SMILEY: One of the most fascinating things about your text, is the impact that the presidency, of the first African-American president has had on the nonracial parts of our engagement. The nonracial parts of the country, that’s been fascinating to me.
TESLER: Yeah, that to me was always the most interesting. We might expect that these attitudes about race, would have such a strong impact on the first ever black president. But we also found in our text from 2010 which we wrote called "Obama's Race" there was a spill over racialization taking place. And what the spillover racialization did, with someone like Hillary Clinton who racial liberals had always liked, now in March of 2008 when she is running against Barack Obama, she becomes the champion of racially conservative voters in mid Pennsylvania and West Virginia. We see a complete flip around. So what happened, once we finished that book we are right in 2009 in the middle of the health care debate. And it looked to be one of the issues that was becoming racialized. And when we looked at the data, we saw a huge, uh a big impact on racial attitudes from where it was before Barack Obama became president.
SMILEY: Speaking of his health care push and his becoming the president, and that of course becomes the first major initiative, that he is trying to push through, it's fascinating to me to go there your text and look at the data. I want to phrase this the right way, in terms of how people racialized him even as -- my phrase, not yours -- even as he was running from race-- He’s running from it, but people racialized him anyway.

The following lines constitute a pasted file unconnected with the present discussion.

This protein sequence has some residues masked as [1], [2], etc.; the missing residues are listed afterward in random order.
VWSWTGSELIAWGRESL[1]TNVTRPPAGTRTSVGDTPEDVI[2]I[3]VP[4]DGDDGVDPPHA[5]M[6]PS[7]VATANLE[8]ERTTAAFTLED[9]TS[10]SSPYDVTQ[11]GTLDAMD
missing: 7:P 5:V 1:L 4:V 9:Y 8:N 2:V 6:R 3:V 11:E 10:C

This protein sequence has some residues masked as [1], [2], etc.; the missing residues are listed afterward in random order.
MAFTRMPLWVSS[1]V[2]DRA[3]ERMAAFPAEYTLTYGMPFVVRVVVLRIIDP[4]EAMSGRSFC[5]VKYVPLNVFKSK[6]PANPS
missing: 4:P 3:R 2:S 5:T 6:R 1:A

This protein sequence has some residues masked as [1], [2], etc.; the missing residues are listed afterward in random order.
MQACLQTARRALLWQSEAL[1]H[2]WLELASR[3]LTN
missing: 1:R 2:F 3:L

TESLER: I do cite you in the book and your radio co-host at the time, for pointing out that you know, Obama has pretty much ran away from race. When you do content analysis he talks about race actually less than any president since FDR. He is boxed in a way. But just the perception of Barack Obama, as the first African-American president, led people to believe that Barack Obama was supporting racial policies at a rate much greater than he actually was.
SMILEY: What does it say about the American people. That again, they see this guy because of the melanin in his skin, they prescribe to him this notion of being racial with all his public policy. When he, to your point, he is basically anything but. Let’s say about us.
TESLER: Well, one thing I should say, it wasn't everybody. There was -- it occurs among a certain segment of the population. But one of the things we know about American voters is that they don't know much about politics. And so they base things on cues. And one cue I think that the voters have taken is that Barack Obama is African-American therefore he is more supportive of African American interests than another Democrat might be. One thing you see this in is party identification, so before Barack Obama becomes President, before he becomes president, most low education voters don't know that the democratic party is more supportive of African-American interests than the Republican party. But that has been a cue and as such has led to racialization.
SMILEY: How did his being racialized in view at least impact his ability to get done what he wanted to accomplish?
TESLER: That is an interesting question. That's a little harder to dig into with the data. But I do think that it was easier to rally opposition behind Barack Obama. The one piece of data that's in the books, that may be somewhat supportive of this, is the October 2013 shutdown. So when they voted to reopen the government in mid October, what I did was look at the district. So all Democrats vote to reopen and a minority of Republicans vote to reopen. And I look where are the votes coming from? And they are coming primarily from -- the ones voting against reopening the government-- are coming from mostly racially conservative districts, the most racially conservative districts and that is a very strong predictor of where members of Congress are voting. And to the extent that cooperating with Obama is bad policies at the local level, I do think it may have contributed to these special difficulty Obama had on getting Republicans to move on his agenda.